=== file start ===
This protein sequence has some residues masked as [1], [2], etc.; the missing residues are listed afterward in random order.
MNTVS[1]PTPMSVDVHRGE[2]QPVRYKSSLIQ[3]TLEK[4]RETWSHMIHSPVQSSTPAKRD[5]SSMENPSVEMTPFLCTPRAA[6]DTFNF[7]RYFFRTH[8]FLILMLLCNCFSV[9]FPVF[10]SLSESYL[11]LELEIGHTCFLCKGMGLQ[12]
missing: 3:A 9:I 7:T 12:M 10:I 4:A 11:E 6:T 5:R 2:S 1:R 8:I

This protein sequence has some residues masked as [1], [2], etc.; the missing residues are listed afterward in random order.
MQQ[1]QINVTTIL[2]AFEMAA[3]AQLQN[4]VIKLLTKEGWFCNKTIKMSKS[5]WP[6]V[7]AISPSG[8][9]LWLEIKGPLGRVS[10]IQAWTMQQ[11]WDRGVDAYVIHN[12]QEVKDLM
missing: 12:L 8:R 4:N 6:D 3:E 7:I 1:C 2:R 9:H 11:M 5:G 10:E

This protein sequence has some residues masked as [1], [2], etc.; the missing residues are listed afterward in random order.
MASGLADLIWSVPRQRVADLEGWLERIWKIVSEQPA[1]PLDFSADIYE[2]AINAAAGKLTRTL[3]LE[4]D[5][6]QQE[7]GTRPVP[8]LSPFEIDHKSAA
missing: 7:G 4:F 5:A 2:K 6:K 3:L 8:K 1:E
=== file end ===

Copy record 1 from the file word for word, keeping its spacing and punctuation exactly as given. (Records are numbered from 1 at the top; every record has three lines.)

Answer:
This protein sequence has some residues masked as [1], [2], etc.; the missing residues are listed afterward in random order.
MNTVS[1]PTPMSVDVHRGE[2]QPVRYKSSLIQ[3]TLEK[4]RETWSHMIHSPVQSSTPAKRD[5]SSMENPSVEMTPFLCTPRAA[6]DTFNF[7]RYFFRTH[8]FLILMLLCNCFSV[9]FPVF[10]SLSESYL[11]LELEIGHTCFLCKGMGLQ[12]
missing: 3:A 9:I 7:T 12:M 10:I 4:A 11:E 6:T 5:R 2:S 1:R 8:I